Interestingly, expression of the ribonucleotide reductase operon nrdF.2-nrdI.2-nrdE.2 was also PerR-dependent. Ribonucleotide reductase systems catalyze deoxyribonucleotide synthesis which is essential for DNA replication and repair. Such fundamental function is critical for bacterial survival and may be required for DNA replication under all growth conditions. Upregulation of this operon could also allow repair of DNA damage due to ROS under oxidative conditions. A second ribonucleotide reductase system encoded by spyM3_1048-spyM3_1050 and spyM3_1706, representing NrdH-NrdE.1-NrdF.1 and NrdI.1, respectively, is found in both M-type 1 and 3 GAS genomes [18],[32]. While the nrdIEF locus seems to be essential for growth of B. subtilis [23],[25], an absolute requirement of one or both ribonucleotide reductase systems in GAS has not been established.

Approximately half of the PerR-dependent genes in strain 003Sm are activated by PerR (directly or indirectly), and a significant proportion of these are predicted to encode products involved in sugar metabolism and transport. This result suggests a novel role for PerR in regulating sugar uptake and utilization by GAS. PerR activation (direct or indirect) of PTSs and/or other sugar utilization pathways may reflect the increased energy utilization required to counteract cell toxicity inflicted upon the bacteria by the inflammatory response. Utilization of multiple sugar sources during infection is likely to increase bacterial survival and could be an important contribution of PerR-regulated gene expression to GAS virulence. The dramatically attenuated colonization capacity of the perR mutant in the baboon model could be the result of poor uptake and/or utilization of available sugar sources in the oropharynx together with reduced resistance to phagocytic killing. Recent evidence shows that GAS utilization of maltodextrins is specifically upregulated in human saliva, an event that has been proposed to contribute to GAS survival in saliva and to efficient colonization of the mouse oropharynx [33]. Currently, whether any of the PerR-dependent PTSs contributes to GAS fitness in the host remains unknown.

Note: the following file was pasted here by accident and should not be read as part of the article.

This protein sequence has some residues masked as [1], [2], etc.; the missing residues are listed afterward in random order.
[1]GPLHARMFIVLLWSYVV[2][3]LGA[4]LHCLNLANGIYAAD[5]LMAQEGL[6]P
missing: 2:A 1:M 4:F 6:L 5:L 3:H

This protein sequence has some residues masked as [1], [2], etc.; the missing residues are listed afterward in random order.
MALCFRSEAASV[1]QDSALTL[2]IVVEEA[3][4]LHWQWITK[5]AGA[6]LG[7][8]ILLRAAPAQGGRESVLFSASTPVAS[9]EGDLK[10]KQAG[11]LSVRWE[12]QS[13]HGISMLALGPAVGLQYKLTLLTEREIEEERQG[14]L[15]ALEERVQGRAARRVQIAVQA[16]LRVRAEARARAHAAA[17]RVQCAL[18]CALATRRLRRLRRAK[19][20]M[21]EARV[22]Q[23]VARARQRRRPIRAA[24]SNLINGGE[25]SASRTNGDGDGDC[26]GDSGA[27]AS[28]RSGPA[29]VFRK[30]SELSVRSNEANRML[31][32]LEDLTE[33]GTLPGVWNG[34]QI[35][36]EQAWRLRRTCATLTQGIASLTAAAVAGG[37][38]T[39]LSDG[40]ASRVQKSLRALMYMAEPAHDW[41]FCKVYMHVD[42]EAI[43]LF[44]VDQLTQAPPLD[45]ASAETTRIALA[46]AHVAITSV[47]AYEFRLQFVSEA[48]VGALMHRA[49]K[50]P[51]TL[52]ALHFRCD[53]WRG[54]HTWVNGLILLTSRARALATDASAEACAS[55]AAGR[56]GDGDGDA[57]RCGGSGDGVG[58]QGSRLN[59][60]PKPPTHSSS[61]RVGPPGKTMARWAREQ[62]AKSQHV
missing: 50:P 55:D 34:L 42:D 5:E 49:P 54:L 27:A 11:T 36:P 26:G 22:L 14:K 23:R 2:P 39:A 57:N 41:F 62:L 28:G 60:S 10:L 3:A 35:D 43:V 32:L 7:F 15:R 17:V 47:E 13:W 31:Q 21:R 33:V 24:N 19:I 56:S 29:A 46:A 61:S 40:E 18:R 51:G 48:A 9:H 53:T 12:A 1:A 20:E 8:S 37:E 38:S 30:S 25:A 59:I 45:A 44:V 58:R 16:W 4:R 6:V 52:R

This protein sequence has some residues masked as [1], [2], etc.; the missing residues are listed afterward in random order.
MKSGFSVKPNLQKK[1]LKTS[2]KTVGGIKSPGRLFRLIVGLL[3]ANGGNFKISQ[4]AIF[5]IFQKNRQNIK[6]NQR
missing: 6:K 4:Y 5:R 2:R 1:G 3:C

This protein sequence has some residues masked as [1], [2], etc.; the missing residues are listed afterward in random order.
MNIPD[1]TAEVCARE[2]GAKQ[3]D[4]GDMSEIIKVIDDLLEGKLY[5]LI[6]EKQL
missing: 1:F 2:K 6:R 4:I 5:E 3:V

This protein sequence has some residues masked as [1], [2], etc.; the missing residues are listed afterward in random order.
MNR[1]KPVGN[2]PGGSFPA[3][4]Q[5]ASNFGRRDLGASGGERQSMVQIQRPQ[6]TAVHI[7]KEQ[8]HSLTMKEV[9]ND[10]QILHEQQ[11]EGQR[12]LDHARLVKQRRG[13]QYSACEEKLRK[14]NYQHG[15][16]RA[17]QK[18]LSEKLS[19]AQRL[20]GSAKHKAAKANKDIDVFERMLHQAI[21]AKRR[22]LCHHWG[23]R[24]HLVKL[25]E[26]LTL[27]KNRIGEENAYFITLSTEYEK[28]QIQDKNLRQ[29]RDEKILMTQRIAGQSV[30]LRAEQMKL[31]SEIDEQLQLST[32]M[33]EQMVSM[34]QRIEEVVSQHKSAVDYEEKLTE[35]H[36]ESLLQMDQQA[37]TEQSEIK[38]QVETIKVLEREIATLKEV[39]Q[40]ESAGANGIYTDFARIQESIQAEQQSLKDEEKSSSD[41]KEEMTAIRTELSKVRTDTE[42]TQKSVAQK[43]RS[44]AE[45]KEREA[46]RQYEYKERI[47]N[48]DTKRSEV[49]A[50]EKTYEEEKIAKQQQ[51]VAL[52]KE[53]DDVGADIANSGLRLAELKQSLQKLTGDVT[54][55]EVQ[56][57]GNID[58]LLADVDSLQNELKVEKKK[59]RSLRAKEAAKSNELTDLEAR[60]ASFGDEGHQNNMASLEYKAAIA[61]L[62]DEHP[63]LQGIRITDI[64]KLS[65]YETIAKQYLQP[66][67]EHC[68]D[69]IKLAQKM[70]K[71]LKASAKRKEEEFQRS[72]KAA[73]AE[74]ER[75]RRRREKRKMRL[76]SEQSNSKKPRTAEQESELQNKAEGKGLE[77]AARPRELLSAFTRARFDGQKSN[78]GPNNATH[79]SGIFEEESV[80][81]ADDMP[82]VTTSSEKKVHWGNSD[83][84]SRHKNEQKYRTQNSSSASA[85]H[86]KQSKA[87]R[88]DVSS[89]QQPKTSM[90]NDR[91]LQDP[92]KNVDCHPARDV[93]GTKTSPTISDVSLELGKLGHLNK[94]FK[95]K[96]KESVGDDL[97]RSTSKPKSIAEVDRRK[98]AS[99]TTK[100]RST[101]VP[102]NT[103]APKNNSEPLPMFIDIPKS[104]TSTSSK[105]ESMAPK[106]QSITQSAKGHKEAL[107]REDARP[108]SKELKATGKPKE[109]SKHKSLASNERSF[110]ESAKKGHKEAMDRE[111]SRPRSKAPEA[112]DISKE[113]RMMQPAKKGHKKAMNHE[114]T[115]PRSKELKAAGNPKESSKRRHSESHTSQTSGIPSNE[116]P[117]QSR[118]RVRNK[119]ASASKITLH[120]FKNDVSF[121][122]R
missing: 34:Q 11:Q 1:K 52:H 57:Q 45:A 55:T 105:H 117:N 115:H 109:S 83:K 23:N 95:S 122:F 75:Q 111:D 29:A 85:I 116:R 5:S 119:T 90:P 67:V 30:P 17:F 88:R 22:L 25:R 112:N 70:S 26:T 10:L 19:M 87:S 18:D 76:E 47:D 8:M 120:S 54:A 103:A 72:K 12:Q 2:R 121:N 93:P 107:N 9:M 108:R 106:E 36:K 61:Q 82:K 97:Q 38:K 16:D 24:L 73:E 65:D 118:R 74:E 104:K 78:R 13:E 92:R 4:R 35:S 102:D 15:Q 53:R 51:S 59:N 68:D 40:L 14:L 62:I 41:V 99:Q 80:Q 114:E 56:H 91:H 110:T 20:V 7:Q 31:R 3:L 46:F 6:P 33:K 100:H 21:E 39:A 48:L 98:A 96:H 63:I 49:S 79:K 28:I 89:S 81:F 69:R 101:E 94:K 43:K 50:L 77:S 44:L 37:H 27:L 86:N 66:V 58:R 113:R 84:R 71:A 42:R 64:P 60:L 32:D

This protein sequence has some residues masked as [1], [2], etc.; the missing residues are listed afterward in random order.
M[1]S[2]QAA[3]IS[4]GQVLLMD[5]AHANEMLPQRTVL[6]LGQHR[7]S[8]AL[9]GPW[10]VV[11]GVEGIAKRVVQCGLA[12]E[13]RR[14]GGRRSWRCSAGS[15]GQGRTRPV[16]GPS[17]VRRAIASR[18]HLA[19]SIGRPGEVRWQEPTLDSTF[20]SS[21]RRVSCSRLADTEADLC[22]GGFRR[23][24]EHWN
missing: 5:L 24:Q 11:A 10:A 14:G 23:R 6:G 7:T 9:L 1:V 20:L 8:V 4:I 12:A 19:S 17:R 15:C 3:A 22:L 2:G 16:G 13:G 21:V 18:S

In B. subtilis, PerR represses target gene expression by binding to conserved Per box promoter sequences. Bound PerR is released from promoters under oxidative conditions upon its auto-oxidation by a regulatory ferrous ion [9]. The PerR regulation mechanism in GAS may be similar, as purified recombinant PerR contains both zinc and ferrous ions (I. Gryllos and D. Kurtz Jr; unpublished observations). In addition, a Per box consensus sequence similar to that of Bacillus has been proposed for GAS; however, except for pmtA and ahpCF, this sequence is not fully conserved in promoters thought to be controlled by PerR [4],[16]. PerR binding to a canonical Per box upstream of ahpCF was reported previously in GAS, but PerR-dependent regulation of this locus was very weak, if any, at mid-exponential phase growth [4]. In the present study, moderate regulation of ahpCF was reported during late-exponential phase growth with weaker regulation observed during mid-exponential phase growth. Binding of recombinant PerR to both pmtA and ahpCF promoters in electrophoretic mobility shift assays confirms direct PerR regulation of the ahpCF locus and also demonstrates direct regulation of pmtA. In addition, Per box-like sequences were identified upstream of several other PerR-dependent loci in strain 003Sm, of which some were predicted to be activated, and not represssed, by PerR. Unlike the promoters encompassing fully conserved Per boxes, the promoters of the PerR-activated PTS loci did not bind recombinant PerR in vitro. Interestingly, the majority of gene activation events were observed in late-exponential phase growth, which suggests that specific conditions and/or additional factors may be required for PerR regulation at these promoter sites. At present, whether additional factors affect PerR regulation of certain promoters by interacting with the promoter sequence, with PerR, or both, remains unclear. Nonetheless, the presence of Per box-like sequences upstream of loci that require PerR for activation implies a potential PerR interaction with Per box sequences during gene activation as well as repression. Ferrous ion-mediated PerR oxidation resulting in a conformational change could be part of an activation mechanism. PerR is also thought to be required for maximal expression of several genes in B. subtilis, and direct PerR gene activation through binding to two tandemly arranged non-canonical Per boxes has been reported for the surfactin (srfA) operon [11],[34]. Initially considered to be exclusively a repressor, the prototype of the PerR family, Fur, has been suggested to also activate gene expression [35],[36]. Currently, the possibility that PerR does not activate gene expression in GAS through direct interaction with specific promoters, but instead perR deletion leads to indirect effects in sugar utilization and other loci cannot be excluded.